Oracle showed off the new "self service" element of its Internet applications suite on Monday in a release the company promised would knock more than 35 per cent off user organisations' raw materials and travel reservation costs combined.
Under the banner Oracle Applications Release IIi - i for Internet - the refreshed line up is built specifically for Internet based commerce and communications requirements.
Oracle defines self service as the ability to give end users access to the right information to purchase office goods themselves online instead of having to fill out requisition forms.
Ron Wohl, senior vice president of Oracle applications Development, said during his opening session at Oracle Application User Group (OAUG) conference in San Diego this week, "self service systems can be used by anyone who has the information [to buy things and deal with enquiries] directly with no intermediaries."
"Users are not only internal people but also your suppliers and customers. Self service is not just for straightforward applications such as expense reporting but also accounts receivables," he said.
Wohl demonstrated Etravel, Oracle's online travel reservation application, that takes into account the user organisation's booking policies, such as preferred airlines or existing discount rates based in the company's Oracle 8i database.
Etravel allows users to compare prices and even monitor and assign seating plans on flights themselves, rather than through travel agents.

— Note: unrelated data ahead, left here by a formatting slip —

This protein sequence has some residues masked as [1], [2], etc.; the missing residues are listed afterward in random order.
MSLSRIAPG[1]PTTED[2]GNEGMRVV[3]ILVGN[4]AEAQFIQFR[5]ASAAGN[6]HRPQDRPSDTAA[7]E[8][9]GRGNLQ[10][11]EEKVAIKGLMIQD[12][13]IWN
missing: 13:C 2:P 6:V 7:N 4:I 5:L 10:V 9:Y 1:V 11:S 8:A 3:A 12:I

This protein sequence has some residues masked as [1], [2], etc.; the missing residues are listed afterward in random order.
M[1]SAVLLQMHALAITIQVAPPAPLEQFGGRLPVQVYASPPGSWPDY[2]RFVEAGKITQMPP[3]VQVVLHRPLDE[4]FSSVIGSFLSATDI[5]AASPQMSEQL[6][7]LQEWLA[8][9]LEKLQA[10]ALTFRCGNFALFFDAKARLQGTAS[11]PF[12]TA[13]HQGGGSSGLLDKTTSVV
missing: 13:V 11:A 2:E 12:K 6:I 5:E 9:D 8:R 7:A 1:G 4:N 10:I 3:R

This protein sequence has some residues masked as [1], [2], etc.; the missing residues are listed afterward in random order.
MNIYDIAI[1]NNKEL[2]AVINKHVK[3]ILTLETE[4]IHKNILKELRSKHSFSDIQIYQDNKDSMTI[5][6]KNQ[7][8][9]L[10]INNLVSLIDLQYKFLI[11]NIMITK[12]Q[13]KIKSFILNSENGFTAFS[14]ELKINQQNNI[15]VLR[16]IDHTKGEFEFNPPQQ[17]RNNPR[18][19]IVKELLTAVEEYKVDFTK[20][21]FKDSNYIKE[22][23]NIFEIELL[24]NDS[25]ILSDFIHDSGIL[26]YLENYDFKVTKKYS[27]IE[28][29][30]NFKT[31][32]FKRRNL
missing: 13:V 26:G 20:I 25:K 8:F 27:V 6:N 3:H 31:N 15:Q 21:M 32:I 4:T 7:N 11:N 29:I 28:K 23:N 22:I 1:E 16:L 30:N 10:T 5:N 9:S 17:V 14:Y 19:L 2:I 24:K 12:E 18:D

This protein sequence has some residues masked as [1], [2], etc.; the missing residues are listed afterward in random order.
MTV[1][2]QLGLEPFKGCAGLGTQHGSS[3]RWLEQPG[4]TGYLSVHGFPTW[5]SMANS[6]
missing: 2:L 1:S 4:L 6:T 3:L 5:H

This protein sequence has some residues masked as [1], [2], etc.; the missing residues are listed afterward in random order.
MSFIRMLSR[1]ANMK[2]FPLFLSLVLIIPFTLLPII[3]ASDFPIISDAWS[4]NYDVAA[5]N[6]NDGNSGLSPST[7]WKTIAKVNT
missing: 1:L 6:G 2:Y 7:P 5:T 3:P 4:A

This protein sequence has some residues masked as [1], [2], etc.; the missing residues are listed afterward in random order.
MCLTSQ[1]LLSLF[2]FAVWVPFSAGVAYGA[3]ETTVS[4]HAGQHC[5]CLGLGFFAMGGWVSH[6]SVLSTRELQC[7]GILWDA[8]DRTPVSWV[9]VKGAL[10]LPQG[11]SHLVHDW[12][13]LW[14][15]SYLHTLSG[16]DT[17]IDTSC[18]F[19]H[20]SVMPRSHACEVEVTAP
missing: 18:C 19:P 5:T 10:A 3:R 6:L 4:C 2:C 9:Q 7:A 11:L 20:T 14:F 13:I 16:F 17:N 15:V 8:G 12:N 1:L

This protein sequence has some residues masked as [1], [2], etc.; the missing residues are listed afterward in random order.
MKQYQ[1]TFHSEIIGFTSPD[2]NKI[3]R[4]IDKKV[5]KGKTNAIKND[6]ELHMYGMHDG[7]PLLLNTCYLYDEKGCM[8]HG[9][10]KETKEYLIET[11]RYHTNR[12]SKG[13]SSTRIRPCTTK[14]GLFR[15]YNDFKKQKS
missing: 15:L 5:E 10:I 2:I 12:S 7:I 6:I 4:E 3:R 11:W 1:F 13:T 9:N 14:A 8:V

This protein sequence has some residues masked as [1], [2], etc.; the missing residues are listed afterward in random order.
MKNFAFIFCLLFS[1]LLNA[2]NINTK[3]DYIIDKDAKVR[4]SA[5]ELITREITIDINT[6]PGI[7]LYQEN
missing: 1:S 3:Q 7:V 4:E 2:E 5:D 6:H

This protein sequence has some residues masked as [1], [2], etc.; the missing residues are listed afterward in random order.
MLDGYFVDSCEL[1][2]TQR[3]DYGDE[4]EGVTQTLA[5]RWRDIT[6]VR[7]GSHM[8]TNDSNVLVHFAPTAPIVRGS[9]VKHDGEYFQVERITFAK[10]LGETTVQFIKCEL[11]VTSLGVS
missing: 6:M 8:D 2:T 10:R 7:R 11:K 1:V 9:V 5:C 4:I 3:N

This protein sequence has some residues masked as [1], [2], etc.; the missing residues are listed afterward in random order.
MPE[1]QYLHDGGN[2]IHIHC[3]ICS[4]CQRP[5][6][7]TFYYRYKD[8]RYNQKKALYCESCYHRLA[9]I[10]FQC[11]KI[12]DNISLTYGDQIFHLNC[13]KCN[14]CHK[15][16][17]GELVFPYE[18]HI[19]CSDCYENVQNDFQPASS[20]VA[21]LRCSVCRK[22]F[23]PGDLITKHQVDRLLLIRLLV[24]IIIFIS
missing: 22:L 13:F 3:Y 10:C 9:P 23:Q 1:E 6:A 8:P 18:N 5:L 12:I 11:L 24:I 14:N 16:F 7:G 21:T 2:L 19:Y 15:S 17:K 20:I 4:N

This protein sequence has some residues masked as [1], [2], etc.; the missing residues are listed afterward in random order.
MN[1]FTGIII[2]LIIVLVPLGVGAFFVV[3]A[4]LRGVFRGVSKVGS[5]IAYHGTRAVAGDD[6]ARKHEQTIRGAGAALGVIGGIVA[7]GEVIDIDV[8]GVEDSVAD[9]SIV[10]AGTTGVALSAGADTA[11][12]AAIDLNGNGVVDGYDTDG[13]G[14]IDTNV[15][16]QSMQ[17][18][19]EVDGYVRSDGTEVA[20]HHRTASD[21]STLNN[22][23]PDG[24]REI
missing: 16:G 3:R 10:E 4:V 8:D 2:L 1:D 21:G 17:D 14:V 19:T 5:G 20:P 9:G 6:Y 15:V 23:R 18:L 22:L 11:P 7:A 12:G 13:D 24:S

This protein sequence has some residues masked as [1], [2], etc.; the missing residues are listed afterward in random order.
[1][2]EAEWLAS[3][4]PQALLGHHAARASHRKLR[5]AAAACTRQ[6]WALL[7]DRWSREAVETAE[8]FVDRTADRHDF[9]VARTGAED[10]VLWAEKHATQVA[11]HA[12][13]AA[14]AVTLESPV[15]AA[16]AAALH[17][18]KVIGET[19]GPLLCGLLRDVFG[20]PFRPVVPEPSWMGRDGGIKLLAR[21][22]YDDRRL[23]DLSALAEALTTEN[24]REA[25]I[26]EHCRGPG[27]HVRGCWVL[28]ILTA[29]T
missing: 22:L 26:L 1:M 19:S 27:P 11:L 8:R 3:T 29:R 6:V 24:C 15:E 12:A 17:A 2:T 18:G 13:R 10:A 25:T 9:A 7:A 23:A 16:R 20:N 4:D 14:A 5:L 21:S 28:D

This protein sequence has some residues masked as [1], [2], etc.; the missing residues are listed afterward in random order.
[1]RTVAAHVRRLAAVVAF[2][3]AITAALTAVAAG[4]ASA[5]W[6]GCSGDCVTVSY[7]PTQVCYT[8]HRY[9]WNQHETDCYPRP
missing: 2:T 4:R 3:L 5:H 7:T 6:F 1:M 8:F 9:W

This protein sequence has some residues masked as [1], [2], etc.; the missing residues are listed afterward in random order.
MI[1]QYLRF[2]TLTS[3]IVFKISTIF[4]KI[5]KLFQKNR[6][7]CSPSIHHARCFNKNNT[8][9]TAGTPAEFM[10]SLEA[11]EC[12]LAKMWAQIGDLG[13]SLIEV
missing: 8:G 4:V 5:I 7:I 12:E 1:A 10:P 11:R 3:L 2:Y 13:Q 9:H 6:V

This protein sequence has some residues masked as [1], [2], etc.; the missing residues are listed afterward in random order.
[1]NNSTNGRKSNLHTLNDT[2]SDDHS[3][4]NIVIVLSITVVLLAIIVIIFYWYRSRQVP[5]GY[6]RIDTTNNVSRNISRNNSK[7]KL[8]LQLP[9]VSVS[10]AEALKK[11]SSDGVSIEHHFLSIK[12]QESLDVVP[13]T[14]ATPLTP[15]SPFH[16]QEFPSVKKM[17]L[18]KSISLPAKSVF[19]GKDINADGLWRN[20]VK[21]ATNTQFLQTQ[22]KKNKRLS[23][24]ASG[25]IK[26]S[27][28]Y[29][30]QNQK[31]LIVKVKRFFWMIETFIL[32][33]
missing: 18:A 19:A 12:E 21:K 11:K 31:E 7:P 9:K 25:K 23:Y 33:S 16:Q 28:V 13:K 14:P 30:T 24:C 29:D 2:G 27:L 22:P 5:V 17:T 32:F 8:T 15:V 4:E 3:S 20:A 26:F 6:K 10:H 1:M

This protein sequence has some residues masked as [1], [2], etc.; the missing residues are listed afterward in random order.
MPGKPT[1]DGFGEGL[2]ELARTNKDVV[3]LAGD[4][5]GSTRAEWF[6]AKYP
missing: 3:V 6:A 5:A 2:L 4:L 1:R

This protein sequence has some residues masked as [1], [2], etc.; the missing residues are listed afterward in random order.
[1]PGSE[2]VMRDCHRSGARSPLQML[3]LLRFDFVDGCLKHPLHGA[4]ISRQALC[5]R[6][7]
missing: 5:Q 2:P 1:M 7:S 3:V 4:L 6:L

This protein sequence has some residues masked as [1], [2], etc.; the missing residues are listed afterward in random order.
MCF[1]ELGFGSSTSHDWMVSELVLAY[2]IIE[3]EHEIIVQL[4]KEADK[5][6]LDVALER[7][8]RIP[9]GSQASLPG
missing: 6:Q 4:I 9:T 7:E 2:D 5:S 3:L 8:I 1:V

Wohl claimed Etravel has helped Oracle axe its cost of making travel arrangements by $50 million a year and promises other firms could save around 15 per cent.
Oracle is offering Etravel under a limited promotional scheme for $10,000 to kit out an entire organisation. Said Wohl, "For negligible up front cost or difficulty the payback would be within 30 and 60 days."
In a similar vein Oracle demonstrated the strategic procurement element of the applications suite which enables firms to monitor and examine their raw materials suppliers' performance to help them decide whether to keep or sack them.
Wohl claims this would enable companies to slash 10 per cent off the cost of buying materials by comparing prices with buying data in their database.
He said: "99 per cent of companies have manual purchasing policies - we can eliminate this by self service."
Under purchasing module, users can either build their own catalogue or use one from a third party.
Other features of Release 11i will be the ability to run global application policies from one applications platform. For example, the central server could manage and coordinate applications and rules used by all the offices of an international organisation.
These include languages, currencies and all processing practices. The key to this, continued Wohl, is Release 11i's integration with the parallel server feature of Oracle 8I, to hook multiple systems together under a database environment.
An English language version of release IIi will begin shipping in September with updates for 28 other languages to follow. It will be available as an automatic installation upgrade for Release 10.7 and Release 11 users.
Oracle launched its flagship Release 11 Applications suite a year ago to help the firm move away from simply selling databases. It is currently in use by around 100 organisations and has been shipped to 2,300 customer sites worldwide.
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